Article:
A Late Tonight Show? A No-No for Coco

How did I react to Conan O’ Brien getting backstabbed by NBC? Well, here’s a little back-story. Conan and Andy Richter pretty much laid the foundation for my late-night insomnia when I was just hitting my teens and realized that hours exist between midnight and 7:00 a.m. on weeknights. I followed “Late Night” in the 00s as religiously as I followed “The Simpsons” in the 90s. I was a little sad when Conan was moving from “Late Night” to “The Tonight Show,” but I was incredibly happy that he had finally gotten the opportunity. Oh, and I’m under 30 years old. So yeah, just like you, I was pretty upset when I heard that NBC was taking “The Tonight Show” back from Conan.

This entire late night calamity has sparked lots of interest in a breed of comedy that many people felt was suffering a slow death. In this programming fiasco, Conan has gone from nice, dorky guy to snarky cynic.

The other late night hosts are following suit. David Letterman is having a good chuckle at what must feel like déjà vu for him. Jimmy Kimmel is still kind of  mind-numbing, but at least he came out from under that ABC rock to help us realize that he’s still great at ripping people to their faces (too bad he has a talk show where he has to compliment everyone to their faces).

All in all, everyone seems to be playing off of each other pretty well – aside from Jay Leno, who’s cementing his role as “the late night jackass.”

Yes, I despise Leno. You might, too. I find him boring, outdated and power-hungry. So for some wise perspective, you might want to ask your parents about this entire late night ordeal. I did, and my parents seemed to side with NBC’s decisions. They blamed Conan’s poor ratings for his ejection from “The Tonight Show,” rather than Leno’s ego. They told me that the economy doesn’t afford NBC the time to wait out for Conan’s ratings to stabilize.  Furthermore, they said, if Leno was really the problem, then he’d be the one getting the boot – not Conan. Older generations remember a time when Leno was tolerable, which was a time when I was too young to even comprehend the idea of television.

Let’s step back for a bit. How much of this is really Conan’s fault? Yes, “The Tonight Show” suffered a considerable dip in ratings after the initial hype. For months, Letterman’s “Late Show” actually beat out “Tonight” in ratings for the first time in, like, a decade. Now Conan’s struggle in this new timeslot has culminated in NBC handing it back to Leno.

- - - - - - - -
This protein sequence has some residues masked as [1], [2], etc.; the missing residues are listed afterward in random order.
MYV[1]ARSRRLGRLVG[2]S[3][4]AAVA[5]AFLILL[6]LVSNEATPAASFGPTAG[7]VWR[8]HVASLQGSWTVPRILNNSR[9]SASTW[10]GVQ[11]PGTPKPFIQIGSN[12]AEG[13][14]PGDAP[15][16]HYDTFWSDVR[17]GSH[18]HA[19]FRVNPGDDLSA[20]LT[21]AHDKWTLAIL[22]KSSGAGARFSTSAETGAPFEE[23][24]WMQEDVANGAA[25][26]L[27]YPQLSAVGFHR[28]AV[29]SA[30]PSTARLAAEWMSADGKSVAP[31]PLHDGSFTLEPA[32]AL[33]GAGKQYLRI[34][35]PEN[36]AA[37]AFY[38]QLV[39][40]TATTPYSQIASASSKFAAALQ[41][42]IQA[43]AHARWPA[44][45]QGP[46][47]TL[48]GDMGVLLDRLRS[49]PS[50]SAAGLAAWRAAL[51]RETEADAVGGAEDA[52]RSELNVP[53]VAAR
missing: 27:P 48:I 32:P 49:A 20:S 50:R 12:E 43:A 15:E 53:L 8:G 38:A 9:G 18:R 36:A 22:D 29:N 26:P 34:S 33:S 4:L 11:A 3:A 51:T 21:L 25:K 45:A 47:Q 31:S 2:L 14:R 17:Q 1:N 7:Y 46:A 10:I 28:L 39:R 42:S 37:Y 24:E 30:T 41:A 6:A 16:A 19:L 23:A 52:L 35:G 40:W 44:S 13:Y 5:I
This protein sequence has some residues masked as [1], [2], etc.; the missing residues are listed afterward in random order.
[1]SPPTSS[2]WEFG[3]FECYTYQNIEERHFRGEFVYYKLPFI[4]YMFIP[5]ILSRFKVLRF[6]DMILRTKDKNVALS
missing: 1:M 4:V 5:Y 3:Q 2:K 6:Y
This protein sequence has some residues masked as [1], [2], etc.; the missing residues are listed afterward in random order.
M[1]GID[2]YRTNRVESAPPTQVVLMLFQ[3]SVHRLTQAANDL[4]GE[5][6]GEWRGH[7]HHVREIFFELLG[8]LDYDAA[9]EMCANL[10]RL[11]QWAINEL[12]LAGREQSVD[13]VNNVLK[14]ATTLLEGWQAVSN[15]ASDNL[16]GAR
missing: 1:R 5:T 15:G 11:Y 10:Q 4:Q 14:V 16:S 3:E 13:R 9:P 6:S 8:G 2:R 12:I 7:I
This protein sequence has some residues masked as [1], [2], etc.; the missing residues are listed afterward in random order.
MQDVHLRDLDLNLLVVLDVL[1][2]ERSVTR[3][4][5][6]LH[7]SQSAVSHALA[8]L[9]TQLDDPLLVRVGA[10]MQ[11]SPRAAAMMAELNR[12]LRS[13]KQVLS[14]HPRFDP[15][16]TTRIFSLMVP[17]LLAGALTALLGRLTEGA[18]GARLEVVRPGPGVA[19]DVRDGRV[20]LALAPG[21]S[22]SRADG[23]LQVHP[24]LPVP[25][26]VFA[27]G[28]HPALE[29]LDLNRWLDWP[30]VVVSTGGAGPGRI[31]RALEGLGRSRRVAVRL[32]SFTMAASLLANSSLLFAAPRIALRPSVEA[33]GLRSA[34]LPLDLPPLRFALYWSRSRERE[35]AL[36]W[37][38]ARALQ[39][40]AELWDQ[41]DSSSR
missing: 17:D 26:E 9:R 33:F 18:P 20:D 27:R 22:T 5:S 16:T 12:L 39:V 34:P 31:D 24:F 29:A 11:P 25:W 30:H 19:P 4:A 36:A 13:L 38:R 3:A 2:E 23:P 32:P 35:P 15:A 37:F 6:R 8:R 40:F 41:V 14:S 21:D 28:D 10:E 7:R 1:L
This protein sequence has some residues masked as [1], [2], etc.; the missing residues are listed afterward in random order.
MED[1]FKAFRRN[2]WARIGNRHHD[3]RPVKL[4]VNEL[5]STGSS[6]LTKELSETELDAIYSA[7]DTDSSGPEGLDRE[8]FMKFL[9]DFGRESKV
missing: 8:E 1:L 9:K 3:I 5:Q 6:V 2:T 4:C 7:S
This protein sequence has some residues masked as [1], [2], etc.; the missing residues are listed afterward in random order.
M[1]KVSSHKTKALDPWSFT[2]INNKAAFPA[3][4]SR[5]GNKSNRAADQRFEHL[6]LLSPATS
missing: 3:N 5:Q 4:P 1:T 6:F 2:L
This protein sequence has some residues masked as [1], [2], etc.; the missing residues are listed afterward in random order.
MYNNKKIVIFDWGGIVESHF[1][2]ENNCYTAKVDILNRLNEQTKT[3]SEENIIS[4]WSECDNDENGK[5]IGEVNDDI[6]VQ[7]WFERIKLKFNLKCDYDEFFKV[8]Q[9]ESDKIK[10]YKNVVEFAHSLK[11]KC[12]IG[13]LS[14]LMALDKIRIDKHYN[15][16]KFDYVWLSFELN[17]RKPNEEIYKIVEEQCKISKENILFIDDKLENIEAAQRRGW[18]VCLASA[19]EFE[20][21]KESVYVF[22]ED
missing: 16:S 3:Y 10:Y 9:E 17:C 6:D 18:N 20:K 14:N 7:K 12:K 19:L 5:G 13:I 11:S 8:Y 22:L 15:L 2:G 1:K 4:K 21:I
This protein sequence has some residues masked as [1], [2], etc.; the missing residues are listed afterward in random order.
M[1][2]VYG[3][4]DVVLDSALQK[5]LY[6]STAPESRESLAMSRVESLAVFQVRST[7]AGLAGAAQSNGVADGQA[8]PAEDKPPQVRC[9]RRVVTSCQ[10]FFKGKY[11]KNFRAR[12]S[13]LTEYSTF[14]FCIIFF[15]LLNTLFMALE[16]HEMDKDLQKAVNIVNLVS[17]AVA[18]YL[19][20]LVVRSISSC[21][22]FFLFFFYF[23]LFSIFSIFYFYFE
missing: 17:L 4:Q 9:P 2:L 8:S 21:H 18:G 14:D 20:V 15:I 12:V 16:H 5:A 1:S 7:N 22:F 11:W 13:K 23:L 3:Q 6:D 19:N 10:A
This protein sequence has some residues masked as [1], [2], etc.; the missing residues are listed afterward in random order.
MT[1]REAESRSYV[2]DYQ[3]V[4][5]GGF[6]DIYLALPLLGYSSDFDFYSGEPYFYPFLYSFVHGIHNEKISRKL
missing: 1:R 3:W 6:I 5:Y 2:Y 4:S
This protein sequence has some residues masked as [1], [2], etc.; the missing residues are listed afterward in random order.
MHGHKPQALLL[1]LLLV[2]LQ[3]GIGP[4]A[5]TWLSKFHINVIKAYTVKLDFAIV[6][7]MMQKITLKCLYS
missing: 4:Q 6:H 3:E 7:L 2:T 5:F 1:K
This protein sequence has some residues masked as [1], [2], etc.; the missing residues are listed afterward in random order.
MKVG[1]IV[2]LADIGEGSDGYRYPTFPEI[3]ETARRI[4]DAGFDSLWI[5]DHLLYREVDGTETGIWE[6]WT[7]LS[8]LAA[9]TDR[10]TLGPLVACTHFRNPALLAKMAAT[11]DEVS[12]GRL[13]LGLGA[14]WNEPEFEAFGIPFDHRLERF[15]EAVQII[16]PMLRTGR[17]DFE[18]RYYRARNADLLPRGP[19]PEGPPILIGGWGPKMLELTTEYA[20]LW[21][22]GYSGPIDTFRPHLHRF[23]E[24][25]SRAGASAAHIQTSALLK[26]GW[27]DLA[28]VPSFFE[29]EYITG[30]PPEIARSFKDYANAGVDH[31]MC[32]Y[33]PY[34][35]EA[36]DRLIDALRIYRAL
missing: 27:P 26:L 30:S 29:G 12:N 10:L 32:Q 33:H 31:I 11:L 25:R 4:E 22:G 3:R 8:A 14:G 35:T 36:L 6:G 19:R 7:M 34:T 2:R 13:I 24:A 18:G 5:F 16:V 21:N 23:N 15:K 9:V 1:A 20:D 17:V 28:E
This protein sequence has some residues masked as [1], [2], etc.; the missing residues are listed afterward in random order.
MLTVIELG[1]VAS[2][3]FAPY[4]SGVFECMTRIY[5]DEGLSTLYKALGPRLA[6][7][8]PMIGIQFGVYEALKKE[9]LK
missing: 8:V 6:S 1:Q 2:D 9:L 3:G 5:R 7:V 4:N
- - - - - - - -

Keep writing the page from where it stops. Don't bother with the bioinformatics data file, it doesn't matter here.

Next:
There’s no denying that when Leno took over “The Tonight Show” from Johnny Carson, he grew to dominate the late night scene. The problem is that Leno was given the opportunity to settle while Conan was not.

Leno had plenty of struggles against Letterman when they went head-to-head during their first two years as late night rivals. In fact, Letterman consistently beat out Leno during that time. Only after years of a balanced struggle did Leno finally get the upper hand over Letterman. Leno also benefitted from solid NBC programming that provided a better lead-in than his new “The Jay Leno Show” now provides for Conan. While Jay’s new show has stayed close to NBC’s mediocre expectations for its ratings, Leno has had a negative domino effect for ratings of the local news and NBC’s late night programming – including “The Tonight Show.”

Now NBC is playing it safe, and in the process, and unfairly giving Conan the shaft. They were shifty enough to manipulate a loophole that said “Tonight” could technically be moved past midnight, a small clause which exists primarily to make room for Wimbledon highlights that run for a couple weeks every year. But NBC worked this to mean that they could change “The Tonight Show’s” timeslot permanently. Conan’s a smart dude, but if he learned anything from this, he should either get a new lawyer or learn to read the fine print.

However, this story might have a happy ending. My favorite part of all this is the revitalization it is giving to Conan’s career. I’ll admit, ever since taking over the “Tonight” gig, Conan has been slightly off. Nothing worth fretting over, but he’s been forcing himself to adjust a little too much. Maybe it’s the pressure of the revered brand he’s been repping, or maybe it’s just being nervous about catering to a new crowd.

But ever since this NBC shuffle became public, Conan has been killin’ it. For the first time since “Late Night,” Conan’s trademark swagger is back and he’s been as loose as ever. Even better, he’s only gaining value, and NBC gets to watch this comedy gold melting down their network. By deeming Conan as expendable, they’ve increased his popularity to a new level, and Conan might be peaking right at the time they’re letting him go. NBC’s lack of patience may end up haunting them. The times are a changing, Conan is as hip as ever and the declining Leno is no Johnny Carson.

Is there anything we can do to keep this rejuvenated Conan at his deserved spot? Very little, I’m sad to say. Despite all the college student protests, we’re not the ones who run NBC, and we’re not the ones who have given Jay all his stellar ratings over the years. So now we’re going to have to deal with an appalling lineup of Leno and Fallon on NBC late nights. Ugh. Looks like I’ll be switching over to CBS.

That is, until Conando returns to save the day. Or night. I don’t even care when anymore.